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Listen Live to Mike S. Manesh July 26th on 670 am Radio @ 2:00pm

Listen Live to Mike S. Manesh on the radio Tuesday July 26, 2011 @ 2:00 p.m. on 670am in Los Angeles or on the net: http://www.kirn670am.com

Subject: U.S. Economic Sanctions against Iran, consequences of non-compliance with the law, and how to receive money from Iran legally?

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OFAC Regulations Exemptions Explained

The primary emphasis of this article focuses on the exemptions of the OFAC Regulations as introduced in last week’s blog post. While prohibitions are strictly enforced by the Office of Foreign Assets Control within the Department of Treasury, there are certainly exemptions which are highly relevant and must be addressed.

As discussed last week, it is important to know and understand how OFAC defines a “U.S. person”:

1. U.S. Citizen, regardless of where they live in the U.S.;
2. U.S. Permanent Residents ( Green Card Holders);
3. All persons or entities within the U.S.;
4. U.S. Citizens or US. Permanent Residents located outside the U.S.;
5. All U.S. incorporated entities and their foreign branches or subsidiaries owned or controlled by U.S. entities.

Exemptions to these Regulations for any individuals who are “U.S. Persons” are presented within the following paragraphs.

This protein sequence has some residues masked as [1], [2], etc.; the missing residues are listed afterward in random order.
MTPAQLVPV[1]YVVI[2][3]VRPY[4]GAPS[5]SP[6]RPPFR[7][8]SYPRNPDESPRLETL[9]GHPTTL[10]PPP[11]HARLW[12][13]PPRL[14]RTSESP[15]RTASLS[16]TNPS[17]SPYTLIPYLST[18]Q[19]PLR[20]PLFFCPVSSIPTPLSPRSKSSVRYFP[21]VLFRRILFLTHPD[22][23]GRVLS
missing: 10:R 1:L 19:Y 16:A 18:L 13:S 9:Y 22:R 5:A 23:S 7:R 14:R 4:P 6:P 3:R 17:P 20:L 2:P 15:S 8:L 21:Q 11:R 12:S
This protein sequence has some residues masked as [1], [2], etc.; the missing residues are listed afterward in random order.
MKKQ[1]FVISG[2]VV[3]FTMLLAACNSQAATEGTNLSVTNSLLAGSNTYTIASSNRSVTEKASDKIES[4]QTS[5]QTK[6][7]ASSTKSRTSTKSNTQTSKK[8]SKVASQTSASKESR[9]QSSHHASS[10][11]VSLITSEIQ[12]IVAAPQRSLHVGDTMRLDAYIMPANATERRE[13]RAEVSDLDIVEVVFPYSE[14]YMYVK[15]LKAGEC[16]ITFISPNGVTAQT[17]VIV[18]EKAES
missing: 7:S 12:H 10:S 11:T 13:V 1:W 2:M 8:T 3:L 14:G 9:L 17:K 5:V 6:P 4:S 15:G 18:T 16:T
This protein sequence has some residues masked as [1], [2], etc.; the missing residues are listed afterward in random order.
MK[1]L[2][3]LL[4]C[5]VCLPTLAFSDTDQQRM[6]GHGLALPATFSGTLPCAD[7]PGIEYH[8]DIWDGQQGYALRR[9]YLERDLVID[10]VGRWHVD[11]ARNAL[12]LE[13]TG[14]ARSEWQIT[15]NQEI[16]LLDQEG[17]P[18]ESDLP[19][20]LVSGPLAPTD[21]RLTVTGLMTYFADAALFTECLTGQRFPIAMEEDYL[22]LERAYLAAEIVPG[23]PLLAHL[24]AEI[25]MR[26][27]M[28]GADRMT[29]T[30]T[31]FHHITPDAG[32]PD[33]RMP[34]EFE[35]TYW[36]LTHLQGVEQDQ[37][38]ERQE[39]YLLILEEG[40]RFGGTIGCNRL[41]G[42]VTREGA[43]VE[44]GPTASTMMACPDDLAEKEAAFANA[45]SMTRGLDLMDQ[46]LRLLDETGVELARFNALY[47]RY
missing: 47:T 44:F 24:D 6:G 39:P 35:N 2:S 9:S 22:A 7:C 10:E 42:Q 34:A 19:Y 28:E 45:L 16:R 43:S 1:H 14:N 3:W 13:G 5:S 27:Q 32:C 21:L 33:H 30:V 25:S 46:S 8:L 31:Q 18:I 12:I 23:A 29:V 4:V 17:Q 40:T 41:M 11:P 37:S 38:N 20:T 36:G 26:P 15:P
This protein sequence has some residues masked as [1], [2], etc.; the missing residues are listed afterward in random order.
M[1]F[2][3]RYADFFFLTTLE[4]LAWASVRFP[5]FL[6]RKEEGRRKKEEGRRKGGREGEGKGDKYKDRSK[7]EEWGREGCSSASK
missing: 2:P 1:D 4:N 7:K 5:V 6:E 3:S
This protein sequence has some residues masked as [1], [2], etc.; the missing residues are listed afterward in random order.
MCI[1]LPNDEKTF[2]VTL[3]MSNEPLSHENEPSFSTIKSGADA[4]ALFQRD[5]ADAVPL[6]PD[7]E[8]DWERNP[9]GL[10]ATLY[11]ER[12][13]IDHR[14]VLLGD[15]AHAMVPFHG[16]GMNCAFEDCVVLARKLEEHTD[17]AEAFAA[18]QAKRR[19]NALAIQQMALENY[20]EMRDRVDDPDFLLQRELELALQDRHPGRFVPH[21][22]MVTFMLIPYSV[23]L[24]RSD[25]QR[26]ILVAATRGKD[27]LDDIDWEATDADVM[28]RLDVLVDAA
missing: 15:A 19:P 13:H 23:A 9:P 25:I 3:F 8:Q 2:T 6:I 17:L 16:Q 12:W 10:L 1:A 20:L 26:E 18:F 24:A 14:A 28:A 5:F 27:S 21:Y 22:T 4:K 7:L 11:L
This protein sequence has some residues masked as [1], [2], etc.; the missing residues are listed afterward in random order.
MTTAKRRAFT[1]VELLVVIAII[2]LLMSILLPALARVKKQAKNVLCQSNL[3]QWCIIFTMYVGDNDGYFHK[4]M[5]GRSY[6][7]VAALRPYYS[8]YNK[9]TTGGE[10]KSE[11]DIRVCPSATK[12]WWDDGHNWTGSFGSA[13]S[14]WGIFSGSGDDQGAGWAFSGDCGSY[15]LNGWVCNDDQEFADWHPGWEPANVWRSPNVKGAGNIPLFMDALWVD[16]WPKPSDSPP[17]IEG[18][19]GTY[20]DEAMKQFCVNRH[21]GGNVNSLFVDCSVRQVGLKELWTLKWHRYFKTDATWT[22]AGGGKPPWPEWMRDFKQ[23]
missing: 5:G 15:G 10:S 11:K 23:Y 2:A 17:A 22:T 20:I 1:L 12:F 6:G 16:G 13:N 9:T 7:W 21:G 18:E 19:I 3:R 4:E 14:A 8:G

The I.T.R. outlines several and specific exemptions for obtaining a license (i.e. these specified actions are permitted and do not require a license). There are five different types of transactions which the I.T.R. specifies and they are as follows:
1. Personal Communications such as letters, e-mail, etc.
2. Humanitarian Donations: articles intended to alleviate human suffering such as food, clothing, medicine, and gifts valued at $100.00 U.S. dollars or less.
3. Information and Informational Materials: goods that are exempted under the International Emergency Economic Powers Acts (IEEPA), as depicted within the Berman Amendment, include: publications, films, posters, phonograph records, photos, microfilms, microfiche, tapes, compact disks, CD ROMs, artwork and news wire feeds. This exemption does NOT cover technical software, in which, obtaining a license becomes required.
4. Travel: an example would be the importation of baggage for personal use and for living purposes.
5. Letters of Credit (financing agreements): trade so long as the transaction happened before 1995. Any form of Letters of Credit after 1995 requires the individual to seek a license. Here, “trade” means “trade contracts,” or engaging in international sale contracts, contract joint venture, contract for international distribution, etc.